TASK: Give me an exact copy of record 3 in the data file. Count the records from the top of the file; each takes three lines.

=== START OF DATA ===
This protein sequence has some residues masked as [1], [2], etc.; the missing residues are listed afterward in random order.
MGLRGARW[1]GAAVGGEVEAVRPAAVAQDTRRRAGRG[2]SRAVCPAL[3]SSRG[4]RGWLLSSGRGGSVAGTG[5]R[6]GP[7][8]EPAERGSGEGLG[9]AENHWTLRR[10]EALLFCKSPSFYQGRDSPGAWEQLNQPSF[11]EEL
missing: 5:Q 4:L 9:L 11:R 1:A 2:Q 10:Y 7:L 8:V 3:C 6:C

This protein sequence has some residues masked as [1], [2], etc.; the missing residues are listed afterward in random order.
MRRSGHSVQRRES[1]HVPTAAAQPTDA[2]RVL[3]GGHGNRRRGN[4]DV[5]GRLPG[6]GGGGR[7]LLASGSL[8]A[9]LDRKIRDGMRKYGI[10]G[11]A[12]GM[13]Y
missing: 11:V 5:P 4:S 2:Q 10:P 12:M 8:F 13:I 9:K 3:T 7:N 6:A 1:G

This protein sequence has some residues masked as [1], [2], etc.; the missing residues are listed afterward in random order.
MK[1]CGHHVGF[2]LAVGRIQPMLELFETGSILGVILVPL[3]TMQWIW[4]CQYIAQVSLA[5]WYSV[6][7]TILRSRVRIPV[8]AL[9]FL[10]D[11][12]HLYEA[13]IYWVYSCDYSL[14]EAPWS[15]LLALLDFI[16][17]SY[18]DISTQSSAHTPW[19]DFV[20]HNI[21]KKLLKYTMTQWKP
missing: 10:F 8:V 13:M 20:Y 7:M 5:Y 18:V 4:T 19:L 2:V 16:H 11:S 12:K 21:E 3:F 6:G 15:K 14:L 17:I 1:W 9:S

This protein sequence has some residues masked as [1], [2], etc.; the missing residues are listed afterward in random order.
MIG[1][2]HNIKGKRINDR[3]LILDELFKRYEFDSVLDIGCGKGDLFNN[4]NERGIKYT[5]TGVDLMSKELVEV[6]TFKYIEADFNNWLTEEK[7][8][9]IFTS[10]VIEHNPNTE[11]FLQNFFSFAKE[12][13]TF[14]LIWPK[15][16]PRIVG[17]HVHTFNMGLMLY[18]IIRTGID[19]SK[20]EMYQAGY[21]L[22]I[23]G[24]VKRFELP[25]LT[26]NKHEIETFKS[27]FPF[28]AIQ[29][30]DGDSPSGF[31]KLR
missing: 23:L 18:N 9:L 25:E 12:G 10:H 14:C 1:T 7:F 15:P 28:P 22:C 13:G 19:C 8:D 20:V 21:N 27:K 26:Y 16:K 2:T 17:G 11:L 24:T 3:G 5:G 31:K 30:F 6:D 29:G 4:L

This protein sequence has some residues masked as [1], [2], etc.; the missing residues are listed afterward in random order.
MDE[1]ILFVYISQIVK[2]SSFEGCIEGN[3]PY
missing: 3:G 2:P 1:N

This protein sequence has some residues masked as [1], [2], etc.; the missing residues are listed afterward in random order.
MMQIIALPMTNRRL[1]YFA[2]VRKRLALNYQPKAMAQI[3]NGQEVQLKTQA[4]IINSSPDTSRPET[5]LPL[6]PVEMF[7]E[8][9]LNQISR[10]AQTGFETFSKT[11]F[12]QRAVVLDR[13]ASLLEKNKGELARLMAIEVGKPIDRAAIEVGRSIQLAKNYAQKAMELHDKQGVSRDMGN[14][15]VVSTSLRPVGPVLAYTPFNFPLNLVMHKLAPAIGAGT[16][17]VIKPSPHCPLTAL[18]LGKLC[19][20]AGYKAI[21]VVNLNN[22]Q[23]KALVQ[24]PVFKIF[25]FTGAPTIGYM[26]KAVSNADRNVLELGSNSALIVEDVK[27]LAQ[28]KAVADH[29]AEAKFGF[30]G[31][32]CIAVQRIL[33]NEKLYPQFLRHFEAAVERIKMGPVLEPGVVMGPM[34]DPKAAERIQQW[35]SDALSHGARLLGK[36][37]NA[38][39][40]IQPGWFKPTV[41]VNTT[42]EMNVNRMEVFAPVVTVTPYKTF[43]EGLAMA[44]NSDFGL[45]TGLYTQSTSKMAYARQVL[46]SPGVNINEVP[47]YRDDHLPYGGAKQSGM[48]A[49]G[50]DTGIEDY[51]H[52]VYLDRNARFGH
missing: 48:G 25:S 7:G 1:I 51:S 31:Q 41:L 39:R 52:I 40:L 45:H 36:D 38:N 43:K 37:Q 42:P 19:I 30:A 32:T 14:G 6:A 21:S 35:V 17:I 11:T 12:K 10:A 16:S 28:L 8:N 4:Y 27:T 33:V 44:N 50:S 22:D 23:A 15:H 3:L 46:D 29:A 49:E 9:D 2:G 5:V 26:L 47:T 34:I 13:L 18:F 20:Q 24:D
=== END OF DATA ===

This protein sequence has some residues masked as [1], [2], etc.; the missing residues are listed afterward in random order.
MK[1]CGHHVGF[2]LAVGRIQPMLELFETGSILGVILVPL[3]TMQWIW[4]CQYIAQVSLA[5]WYSV[6][7]TILRSRVRIPV[8]AL[9]FL[10]D[11][12]HLYEA[13]IYWVYSCDYSL[14]EAPWS[15]LLALLDFI[16][17]SY[18]DISTQSSAHTPW[19]DFV[20]HNI[21]KKLLKYTMTQWKP
missing: 10:F 8:V 13:M 20:Y 7:M 5:Y 18:V 4:T 19:L 2:V 16:H 11:S 12:K 21:E 3:F 6:G 15:K 14:L 17:I 1:W 9:S